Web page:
The shadows that we can see with our naked eyes are simply areas less lightened than adjacent areas.
If you are talking about the wet sensation this is determinate by the contact of liquids (not all... mercury doesn't wet you..) with your skin. When you touch water or a water wetted material part of the water molecules are transfer to your hands (a hydrophilic material) and so to the receptor cells giving the sensation of wet, this sensation can be caused however in some case of parasthesias even if there are no liquid particles. In fact, there are no "wet receptors" over your skin but the sensation is due to the elaboration of different stimuli from tactile, pressure and temperature receptors present in your skin. So something is not per se wet but is an attribute we perceive.
... we could, however, say that "Wetting process" is caused by the presence of a thin liquid particles layer over a material. However, saying that this area is wet has not much sense because shadows are not a material so can't be wet.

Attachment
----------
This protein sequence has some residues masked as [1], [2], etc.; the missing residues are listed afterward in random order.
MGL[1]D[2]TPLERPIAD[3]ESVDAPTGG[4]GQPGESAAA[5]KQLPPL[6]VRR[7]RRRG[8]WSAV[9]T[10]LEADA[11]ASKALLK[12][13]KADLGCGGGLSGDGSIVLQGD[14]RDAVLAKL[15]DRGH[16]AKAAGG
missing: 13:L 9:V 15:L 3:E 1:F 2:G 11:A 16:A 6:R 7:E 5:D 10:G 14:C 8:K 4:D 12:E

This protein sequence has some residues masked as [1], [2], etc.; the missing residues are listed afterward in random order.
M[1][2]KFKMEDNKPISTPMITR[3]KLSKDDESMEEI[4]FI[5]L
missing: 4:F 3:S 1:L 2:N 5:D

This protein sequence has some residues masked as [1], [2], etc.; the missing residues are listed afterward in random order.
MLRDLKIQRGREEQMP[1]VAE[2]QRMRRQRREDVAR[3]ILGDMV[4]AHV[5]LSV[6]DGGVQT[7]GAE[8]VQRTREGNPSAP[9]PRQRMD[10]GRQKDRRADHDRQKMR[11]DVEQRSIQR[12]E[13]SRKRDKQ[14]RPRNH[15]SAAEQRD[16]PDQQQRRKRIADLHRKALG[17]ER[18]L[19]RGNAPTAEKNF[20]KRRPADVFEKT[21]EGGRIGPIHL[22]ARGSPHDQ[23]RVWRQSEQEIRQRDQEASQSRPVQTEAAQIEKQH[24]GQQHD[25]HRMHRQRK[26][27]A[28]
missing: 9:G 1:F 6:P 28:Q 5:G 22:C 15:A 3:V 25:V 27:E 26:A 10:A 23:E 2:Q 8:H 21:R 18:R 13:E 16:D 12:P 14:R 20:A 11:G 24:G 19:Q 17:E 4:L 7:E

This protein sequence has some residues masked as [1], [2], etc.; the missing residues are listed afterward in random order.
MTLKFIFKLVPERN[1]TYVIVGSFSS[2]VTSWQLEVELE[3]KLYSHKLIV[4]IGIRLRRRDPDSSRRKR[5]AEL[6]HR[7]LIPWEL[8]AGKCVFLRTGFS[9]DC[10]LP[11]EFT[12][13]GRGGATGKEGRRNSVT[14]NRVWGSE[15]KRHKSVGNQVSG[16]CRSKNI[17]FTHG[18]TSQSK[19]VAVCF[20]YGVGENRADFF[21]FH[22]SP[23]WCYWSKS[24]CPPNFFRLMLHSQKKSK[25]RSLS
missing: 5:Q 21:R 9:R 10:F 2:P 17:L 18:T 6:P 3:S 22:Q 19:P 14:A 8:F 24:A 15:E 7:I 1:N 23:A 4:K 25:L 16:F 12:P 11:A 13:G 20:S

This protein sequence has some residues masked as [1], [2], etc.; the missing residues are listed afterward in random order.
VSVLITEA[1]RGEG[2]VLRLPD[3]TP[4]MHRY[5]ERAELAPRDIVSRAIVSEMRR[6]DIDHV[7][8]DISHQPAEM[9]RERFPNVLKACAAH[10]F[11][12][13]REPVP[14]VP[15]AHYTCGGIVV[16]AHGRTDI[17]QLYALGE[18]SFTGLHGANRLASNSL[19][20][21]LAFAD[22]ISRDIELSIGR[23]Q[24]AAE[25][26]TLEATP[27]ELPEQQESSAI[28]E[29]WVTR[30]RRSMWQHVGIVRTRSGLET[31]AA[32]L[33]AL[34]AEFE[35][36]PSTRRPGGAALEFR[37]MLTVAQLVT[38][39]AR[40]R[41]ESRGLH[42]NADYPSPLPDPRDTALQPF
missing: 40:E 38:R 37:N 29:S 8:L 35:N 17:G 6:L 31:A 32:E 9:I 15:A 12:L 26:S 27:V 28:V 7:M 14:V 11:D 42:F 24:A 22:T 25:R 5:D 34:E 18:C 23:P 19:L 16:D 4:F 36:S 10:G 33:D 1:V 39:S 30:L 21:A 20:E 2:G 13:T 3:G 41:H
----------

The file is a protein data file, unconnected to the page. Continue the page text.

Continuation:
If for "shadow" you mean the material beneath a determinate area less lighted (so you are talking about the seabed less lighted) this depend from the chemistry of water and the chemistry of the seabed. Normal sand is hydrophilic (magic sand no, but seems there is no magic sand in the seabed normally :-) so it can be wetted. So, in this case, the sand is wet.
If for shadow area you mean an area you can't observe with photons so your question is: Can I determinate if an area of a material not irradiated by electromagnetic waves and submerge by water has a thin liquid water particles layer? hence you want to determine if without using techniques that involve photons because photons would invalidate your experiment. I think you can measure the temperature (with a very precise thermometer) of a box with a reproduction of a seabed after an adding of water in a dark room. A wetted material releases a little little bit of heat when the bonds between water molecules are formed. Otherwise more simply you can put your hand beneath the sand before adding the water in complete darkness not so precise but I think is enough!